The controversial August war remarks of MP Salome Zurabishvili, one of the candidates in the upcoming presidential polls, drew condemnation from Georgian opposition parties.
Zurabishvili, who will reportedly enjoy the campaign endorsement of the ruling Georgian Dream-Democratic Georgia, earned the criticism of ruling party politicians as well, prompting reports that the French-born career diplomat might no longer be the GDDG’s pick for the October polls.
Speaking at her presidential campaign announcement on August 6, Zurabishvili said the war with Russia started a century ago, but “the  part of the war” was launched by Georgia, which was “provoked and took the bait.” “A small country like Georgia cannot afford to be provoked: when you are a small country, you have to be smarter than your enemies.”
Zurabishvili repeated the words at Mukhatgverdi military cemetery in the outskirts of Tbilisi, where she visited on August 8 to pay tribute to Georgian soldiers fallen in the war.
“If you would like me to give you an assessment of what happened in 2008, let’s put the question this way – how can we describe the fact that the military operation was started when Georgia had absolutely no advantages, when it was warned by all of its partners not to pursue military steps, when it was warned that there would be no assistance [from partners],” Zurabishvili told reporters.
“When you do not expect [your partners’] help, when you have no advantages, when the element of surprise is not in your favor, when you know that [large-scale] Kavkaz drills close to your border are on the way from July, when hundreds of armored vehicles and thousands of Russian soldiers are deployed [close to your border], how can we describe the fact that [the government] allowed itself to be provoked and launched massive assault on its population?! – [is it] foolishness?! [is it] whims of a crazy president (implying Mikheil Saakashvili) or some bizarre and unclear agreement with our centuries-old enemy,” she added.
Several opposition parties slammed Zurabishvili’s remarks, with MP Salome Samadashvili of the United National Movement saying if such statements become part of an official presidential policy, it would mean the country’s “ultimate refusal of the prospect of restoring its territorial integrity.” “If Salome Zurabishvili is elected a President, the Georgian people, by its own hands, will fulfil the Russian order of securing the international recognition of Abkhazia and South Ossetia.”
MP Giga Bokeria, one of the leaders of the European Georgia party, echoed these concerns, saying Salome Zurabishvili’s “brazen” remarks “has given additional significance to the upcoming polls and has turned it into a referendum against useful idiots and their line [of thinking].”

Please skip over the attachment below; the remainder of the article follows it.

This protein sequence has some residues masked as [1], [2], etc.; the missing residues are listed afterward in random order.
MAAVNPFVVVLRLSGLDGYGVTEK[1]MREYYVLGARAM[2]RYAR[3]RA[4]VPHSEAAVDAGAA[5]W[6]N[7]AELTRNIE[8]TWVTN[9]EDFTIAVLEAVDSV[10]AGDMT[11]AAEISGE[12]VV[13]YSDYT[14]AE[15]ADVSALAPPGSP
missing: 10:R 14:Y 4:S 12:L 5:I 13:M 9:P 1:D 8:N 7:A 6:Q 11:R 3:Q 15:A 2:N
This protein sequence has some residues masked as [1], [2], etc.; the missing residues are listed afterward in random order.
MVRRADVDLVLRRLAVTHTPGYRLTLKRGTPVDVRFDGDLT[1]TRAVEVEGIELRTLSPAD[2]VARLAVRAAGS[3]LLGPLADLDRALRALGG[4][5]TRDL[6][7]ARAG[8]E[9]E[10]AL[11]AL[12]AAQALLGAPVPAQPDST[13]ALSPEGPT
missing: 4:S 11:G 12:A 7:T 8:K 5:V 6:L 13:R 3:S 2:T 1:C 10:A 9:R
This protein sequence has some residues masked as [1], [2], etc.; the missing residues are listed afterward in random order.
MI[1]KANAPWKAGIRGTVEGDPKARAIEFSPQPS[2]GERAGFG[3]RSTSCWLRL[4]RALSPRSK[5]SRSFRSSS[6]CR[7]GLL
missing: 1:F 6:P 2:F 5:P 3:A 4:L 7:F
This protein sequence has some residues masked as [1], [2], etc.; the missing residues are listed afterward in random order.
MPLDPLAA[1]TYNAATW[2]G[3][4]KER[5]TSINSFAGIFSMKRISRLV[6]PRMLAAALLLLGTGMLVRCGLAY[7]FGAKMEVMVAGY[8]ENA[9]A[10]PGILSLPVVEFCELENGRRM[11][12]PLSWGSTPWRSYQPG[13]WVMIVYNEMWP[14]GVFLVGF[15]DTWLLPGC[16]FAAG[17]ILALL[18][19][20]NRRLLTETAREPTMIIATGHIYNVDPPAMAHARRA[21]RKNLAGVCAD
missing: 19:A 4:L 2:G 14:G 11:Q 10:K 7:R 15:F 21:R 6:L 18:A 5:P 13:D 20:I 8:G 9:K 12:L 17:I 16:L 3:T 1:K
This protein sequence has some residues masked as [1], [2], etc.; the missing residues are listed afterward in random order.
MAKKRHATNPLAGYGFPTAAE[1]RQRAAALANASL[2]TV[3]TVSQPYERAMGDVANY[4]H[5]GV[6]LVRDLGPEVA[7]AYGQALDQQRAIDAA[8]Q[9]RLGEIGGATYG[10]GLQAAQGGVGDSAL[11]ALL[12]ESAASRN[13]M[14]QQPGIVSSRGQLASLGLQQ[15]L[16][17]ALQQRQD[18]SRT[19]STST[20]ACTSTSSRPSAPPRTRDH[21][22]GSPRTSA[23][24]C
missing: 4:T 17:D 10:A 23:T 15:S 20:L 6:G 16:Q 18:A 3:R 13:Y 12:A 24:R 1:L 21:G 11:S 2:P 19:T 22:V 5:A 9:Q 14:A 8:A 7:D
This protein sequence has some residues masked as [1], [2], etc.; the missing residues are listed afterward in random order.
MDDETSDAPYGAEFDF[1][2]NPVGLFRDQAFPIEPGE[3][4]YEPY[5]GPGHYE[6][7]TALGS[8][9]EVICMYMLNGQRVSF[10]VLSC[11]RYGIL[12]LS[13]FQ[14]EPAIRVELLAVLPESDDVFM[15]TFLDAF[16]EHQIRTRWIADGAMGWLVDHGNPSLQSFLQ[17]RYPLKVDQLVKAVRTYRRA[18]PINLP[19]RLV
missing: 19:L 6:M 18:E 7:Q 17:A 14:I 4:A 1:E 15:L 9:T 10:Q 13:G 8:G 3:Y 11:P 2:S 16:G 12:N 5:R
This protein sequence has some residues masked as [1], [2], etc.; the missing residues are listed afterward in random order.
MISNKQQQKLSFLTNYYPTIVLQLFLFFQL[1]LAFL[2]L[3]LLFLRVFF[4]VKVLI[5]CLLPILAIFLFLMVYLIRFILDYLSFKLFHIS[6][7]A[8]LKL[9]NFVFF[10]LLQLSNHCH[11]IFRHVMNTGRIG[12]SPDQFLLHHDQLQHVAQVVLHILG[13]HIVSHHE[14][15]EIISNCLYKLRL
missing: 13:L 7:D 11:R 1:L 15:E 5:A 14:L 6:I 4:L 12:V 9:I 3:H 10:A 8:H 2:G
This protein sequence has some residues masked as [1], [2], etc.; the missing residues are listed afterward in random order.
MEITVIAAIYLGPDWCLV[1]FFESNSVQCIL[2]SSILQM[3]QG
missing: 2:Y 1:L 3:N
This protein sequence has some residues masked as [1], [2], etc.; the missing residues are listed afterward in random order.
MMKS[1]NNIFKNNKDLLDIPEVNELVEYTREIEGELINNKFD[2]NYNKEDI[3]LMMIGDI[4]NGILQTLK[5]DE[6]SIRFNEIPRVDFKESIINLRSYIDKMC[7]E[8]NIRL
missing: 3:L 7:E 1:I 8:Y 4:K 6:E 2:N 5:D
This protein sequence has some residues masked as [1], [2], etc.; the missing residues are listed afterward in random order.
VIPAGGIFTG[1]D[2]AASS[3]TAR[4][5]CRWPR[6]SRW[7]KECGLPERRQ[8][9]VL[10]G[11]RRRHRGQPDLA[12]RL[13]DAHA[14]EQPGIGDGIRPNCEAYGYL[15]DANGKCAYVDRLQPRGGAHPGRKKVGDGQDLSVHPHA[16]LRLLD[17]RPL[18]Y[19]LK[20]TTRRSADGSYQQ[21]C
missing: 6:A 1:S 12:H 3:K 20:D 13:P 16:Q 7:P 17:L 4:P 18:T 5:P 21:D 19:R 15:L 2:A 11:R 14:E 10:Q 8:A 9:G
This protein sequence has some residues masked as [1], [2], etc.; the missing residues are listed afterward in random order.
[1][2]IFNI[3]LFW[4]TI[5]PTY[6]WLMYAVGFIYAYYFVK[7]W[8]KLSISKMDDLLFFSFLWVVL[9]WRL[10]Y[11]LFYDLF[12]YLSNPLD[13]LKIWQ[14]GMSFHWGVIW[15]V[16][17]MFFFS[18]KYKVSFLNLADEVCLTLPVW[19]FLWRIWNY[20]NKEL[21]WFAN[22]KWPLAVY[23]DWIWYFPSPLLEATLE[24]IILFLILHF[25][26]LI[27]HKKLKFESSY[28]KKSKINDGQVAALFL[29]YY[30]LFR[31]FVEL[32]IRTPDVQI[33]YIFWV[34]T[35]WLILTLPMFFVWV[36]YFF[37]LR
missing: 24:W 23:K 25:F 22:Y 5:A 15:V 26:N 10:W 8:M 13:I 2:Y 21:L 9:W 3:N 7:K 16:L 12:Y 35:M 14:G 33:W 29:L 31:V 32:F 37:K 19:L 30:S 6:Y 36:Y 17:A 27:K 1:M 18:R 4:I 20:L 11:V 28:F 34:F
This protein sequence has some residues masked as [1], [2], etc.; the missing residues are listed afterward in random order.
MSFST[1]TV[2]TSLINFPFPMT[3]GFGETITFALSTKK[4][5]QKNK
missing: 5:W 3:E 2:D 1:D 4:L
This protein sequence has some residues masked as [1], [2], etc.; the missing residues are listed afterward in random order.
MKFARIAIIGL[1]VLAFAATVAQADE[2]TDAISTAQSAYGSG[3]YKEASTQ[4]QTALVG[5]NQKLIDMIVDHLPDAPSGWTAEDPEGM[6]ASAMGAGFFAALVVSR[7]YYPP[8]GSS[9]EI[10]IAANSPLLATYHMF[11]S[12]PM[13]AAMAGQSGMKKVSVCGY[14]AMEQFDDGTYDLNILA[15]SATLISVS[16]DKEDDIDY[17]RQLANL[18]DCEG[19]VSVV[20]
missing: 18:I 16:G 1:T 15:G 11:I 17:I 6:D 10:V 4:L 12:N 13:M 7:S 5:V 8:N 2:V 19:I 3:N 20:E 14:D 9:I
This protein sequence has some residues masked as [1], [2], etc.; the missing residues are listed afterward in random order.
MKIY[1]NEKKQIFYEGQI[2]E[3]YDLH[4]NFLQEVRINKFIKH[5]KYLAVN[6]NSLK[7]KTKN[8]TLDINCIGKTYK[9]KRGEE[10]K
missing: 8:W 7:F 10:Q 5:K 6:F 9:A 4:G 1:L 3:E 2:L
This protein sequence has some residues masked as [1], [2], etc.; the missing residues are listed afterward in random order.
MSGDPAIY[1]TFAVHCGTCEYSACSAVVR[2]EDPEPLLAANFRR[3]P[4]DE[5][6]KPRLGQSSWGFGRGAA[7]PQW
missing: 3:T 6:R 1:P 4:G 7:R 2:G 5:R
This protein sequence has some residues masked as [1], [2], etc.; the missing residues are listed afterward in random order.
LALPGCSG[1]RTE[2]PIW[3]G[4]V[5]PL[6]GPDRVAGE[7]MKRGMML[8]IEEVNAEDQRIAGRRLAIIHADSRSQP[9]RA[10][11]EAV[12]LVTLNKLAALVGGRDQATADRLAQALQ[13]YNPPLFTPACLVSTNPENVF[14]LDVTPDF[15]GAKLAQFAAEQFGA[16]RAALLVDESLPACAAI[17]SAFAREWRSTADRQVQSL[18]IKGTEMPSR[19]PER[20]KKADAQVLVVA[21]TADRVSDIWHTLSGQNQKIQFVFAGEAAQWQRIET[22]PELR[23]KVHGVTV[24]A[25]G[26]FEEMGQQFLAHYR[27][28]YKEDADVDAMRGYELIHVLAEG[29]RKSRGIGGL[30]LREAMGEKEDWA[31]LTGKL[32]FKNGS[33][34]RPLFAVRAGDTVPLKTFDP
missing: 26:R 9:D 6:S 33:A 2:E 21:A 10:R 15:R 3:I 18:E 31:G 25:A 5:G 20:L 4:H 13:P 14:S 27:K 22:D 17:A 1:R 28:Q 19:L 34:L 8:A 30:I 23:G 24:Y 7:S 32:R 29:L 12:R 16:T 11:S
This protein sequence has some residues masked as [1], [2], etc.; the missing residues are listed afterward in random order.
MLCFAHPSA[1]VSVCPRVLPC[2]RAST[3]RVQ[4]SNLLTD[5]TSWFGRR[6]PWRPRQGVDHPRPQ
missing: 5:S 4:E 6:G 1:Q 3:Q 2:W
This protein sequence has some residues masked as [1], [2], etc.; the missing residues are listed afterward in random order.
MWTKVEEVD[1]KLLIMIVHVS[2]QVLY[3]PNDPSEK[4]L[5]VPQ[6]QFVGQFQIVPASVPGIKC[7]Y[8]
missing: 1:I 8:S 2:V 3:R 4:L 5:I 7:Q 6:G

Shalva Natelashvili of the Labor Party criticized the remarks as well. “States cannot start wars on their territory; wars can only be started against another country. Our army has not fought in Russia and our bombs have not reached their territory, and I think a lady with French upbringing has to be well aware of this and should not be acting out of hatred and on orders of concrete intelligence services,” he said.
Kakha Kukava of the Free Georgia party slammed the statement as well, saying accusations against Georgia “in public and from someone who intends to become a president, has a political significance and she has to be aware of this.” “If Salome Zurabishvili is elected, which I doubt, this will be a diagnosis that the Georgian people refuses to have a normal state.”
Davit Usupashvili of the Development Movement stressed it was the Kremlin that carried out an aggressive war against Georgia and not the other way around. “Therefore, saying it might have been Georgia’s fault in some way, is a mistake and unacceptable; we need to approach our internal political battles with more responsibility.”
Ruling party reactions
Ruling party politicians reacted to Zurabishvili’s statements with cautious criticism.
MP Mamuka Mdinaradze, who chairs the Georgian Dream’s parliamentary faction, said he did not know what exactly was said by Zurabishvili, “but any statement that Georgia was the aggressor and that Georgia started the war is absolutely unacceptable.” “Yes, we might be saying that the Georgian authorities were perhaps provoked in some respects, but a full-scale war was launched by the occupying force.”
Justice Minister Tea Tsulukiani was less discrete in her assessments. “Our position is the same and has not unchanged; this is the position that the Georgian state, the people, the government and the Justice Ministry are defending before the ECHR and the ICJ and the position is the following – the war was started by Russia against Georgia … This is the position that I share and that our government and the ruling team are firm on,” she said.
Prime Minister Mamuka Bakhtadze commented on the matter on August 9, saying the ruling party has not made its final decision on her candidacy and hence could not give a political assessment of her words.
Bakhtadze, however, said he would still articulate his personal position on the matter. “Of course, Russia is an aggressor, it occupied our country’s territories and this is what’s important. What’s more, the Kremlin did not start it in 2008, but has been carrying out factual annexation of our territories beginning from 1990s,” the Prime Minister said.
Bakhtadze then stressed that although the Georgian government was warned by its European and American partners that Moscow was planning military operations, “unfortunately, the government, instead of preventing [escalation] through engagement of our partners and the international community, failed to avoid the threat and Georgia ended up in a devastating situation.”